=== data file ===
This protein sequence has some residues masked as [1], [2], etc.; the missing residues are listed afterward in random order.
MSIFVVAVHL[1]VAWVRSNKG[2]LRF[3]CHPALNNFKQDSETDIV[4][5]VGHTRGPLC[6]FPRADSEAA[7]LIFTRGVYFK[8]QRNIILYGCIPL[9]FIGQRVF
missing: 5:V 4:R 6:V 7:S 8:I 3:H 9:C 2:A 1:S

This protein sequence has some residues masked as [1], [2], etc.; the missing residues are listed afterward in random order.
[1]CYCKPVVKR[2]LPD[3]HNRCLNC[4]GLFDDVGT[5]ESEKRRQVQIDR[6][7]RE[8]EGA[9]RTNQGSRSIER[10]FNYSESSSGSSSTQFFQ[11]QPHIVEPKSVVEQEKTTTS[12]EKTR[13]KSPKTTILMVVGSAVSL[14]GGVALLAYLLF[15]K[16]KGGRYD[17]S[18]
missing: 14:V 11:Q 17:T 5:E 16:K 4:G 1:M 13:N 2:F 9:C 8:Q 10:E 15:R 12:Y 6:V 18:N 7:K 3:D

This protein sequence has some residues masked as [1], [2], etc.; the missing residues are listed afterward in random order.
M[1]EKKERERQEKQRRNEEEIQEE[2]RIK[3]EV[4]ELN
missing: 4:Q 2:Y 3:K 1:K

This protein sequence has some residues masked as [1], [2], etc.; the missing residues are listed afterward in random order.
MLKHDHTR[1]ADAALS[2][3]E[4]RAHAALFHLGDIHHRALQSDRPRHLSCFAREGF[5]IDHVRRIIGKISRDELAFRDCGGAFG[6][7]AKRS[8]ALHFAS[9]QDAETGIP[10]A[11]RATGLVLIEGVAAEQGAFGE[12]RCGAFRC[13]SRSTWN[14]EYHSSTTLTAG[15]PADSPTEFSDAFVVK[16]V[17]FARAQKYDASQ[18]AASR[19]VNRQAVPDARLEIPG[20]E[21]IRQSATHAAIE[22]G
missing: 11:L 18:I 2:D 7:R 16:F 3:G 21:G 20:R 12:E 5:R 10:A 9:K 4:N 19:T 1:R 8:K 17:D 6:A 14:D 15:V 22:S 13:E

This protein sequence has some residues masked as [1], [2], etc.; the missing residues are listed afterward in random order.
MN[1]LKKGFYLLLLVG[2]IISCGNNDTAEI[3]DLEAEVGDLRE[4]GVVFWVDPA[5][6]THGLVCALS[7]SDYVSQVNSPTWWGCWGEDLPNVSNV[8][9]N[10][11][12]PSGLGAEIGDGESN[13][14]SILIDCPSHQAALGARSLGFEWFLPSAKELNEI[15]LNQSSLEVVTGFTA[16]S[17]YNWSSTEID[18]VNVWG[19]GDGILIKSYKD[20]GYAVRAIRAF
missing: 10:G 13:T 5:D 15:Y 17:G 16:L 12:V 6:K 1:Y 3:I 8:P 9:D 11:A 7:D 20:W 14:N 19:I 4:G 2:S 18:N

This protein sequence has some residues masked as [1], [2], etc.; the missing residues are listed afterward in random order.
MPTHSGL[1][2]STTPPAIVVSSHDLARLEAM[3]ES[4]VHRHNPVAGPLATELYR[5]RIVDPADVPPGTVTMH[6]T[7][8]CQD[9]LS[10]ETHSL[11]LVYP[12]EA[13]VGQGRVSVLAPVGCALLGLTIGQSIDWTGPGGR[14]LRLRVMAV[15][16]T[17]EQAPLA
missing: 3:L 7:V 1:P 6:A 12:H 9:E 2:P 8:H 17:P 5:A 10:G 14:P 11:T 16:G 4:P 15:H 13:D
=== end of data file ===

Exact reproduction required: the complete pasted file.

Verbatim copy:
This protein sequence has some residues masked as [1], [2], etc.; the missing residues are listed afterward in random order.
MSIFVVAVHL[1]VAWVRSNKG[2]LRF[3]CHPALNNFKQDSETDIV[4][5]VGHTRGPLC[6]FPRADSEAA[7]LIFTRGVYFK[8]QRNIILYGCIPL[9]FIGQRVF
missing: 5:V 4:R 6:V 7:S 8:I 3:H 9:C 2:A 1:S

This protein sequence has some residues masked as [1], [2], etc.; the missing residues are listed afterward in random order.
[1]CYCKPVVKR[2]LPD[3]HNRCLNC[4]GLFDDVGT[5]ESEKRRQVQIDR[6][7]RE[8]EGA[9]RTNQGSRSIER[10]FNYSESSSGSSSTQFFQ[11]QPHIVEPKSVVEQEKTTTS[12]EKTR[13]KSPKTTILMVVGSAVSL[14]GGVALLAYLLF[15]K[16]KGGRYD[17]S[18]
missing: 14:V 11:Q 17:T 5:E 16:K 4:G 1:M 13:N 2:F 9:C 8:Q 10:E 15:R 12:Y 6:V 18:N 7:K 3:D

This protein sequence has some residues masked as [1], [2], etc.; the missing residues are listed afterward in random order.
M[1]EKKERERQEKQRRNEEEIQEE[2]RIK[3]EV[4]ELN
missing: 4:Q 2:Y 3:K 1:K

This protein sequence has some residues masked as [1], [2], etc.; the missing residues are listed afterward in random order.
MLKHDHTR[1]ADAALS[2][3]E[4]RAHAALFHLGDIHHRALQSDRPRHLSCFAREGF[5]IDHVRRIIGKISRDELAFRDCGGAFG[6][7]AKRS[8]ALHFAS[9]QDAETGIP[10]A[11]RATGLVLIEGVAAEQGAFGE[12]RCGAFRC[13]SRSTWN[14]EYHSSTTLTAG[15]PADSPTEFSDAFVVK[16]V[17]FARAQKYDASQ[18]AASR[19]VNRQAVPDARLEIPG[20]E[21]IRQSATHAAIE[22]G
missing: 11:L 18:I 2:D 7:R 16:F 3:G 21:G 20:R 12:E 5:R 10:A 9:K 4:N 19:T 1:R 8:K 17:D 6:A 14:D 15:V 22:S 13:E

This protein sequence has some residues masked as [1], [2], etc.; the missing residues are listed afterward in random order.
MN[1]LKKGFYLLLLVG[2]IISCGNNDTAEI[3]DLEAEVGDLRE[4]GVVFWVDPA[5][6]THGLVCALS[7]SDYVSQVNSPTWWGCWGEDLPNVSNV[8][9]N[10][11][12]PSGLGAEIGDGESN[13][14]SILIDCPSHQAALGARSLGFEWFLPSAKELNEI[15]LNQSSLEVVTGFTA[16]S[17]YNWSSTEID[18]VNVWG[19]GDGILIKSYKD[20]GYAVRAIRAF
missing: 10:G 13:T 5:D 15:Y 17:G 16:L 12:V 6:K 1:Y 3:I 8:P 9:D 11:A 7:D 20:W 14:N 19:I 4:G 2:S 18:N

This protein sequence has some residues masked as [1], [2], etc.; the missing residues are listed afterward in random order.
MPTHSGL[1][2]STTPPAIVVSSHDLARLEAM[3]ES[4]VHRHNPVAGPLATELYR[5]RIVDPADVPPGTVTMH[6]T[7][8]CQD[9]LS[10]ETHSL[11]LVYP[12]EA[13]VGQGRVSVLAPVGCALLGLTIGQSIDWTGPGGR[14]LRLRVMAV[15][16]T[17]EQAPLA
missing: 3:L 7:V 1:P 6:A 12:H 9:E 2:P 8:H 17:P 5:A 10:G 14:P 11:T 16:G 4:P 15:H 13:D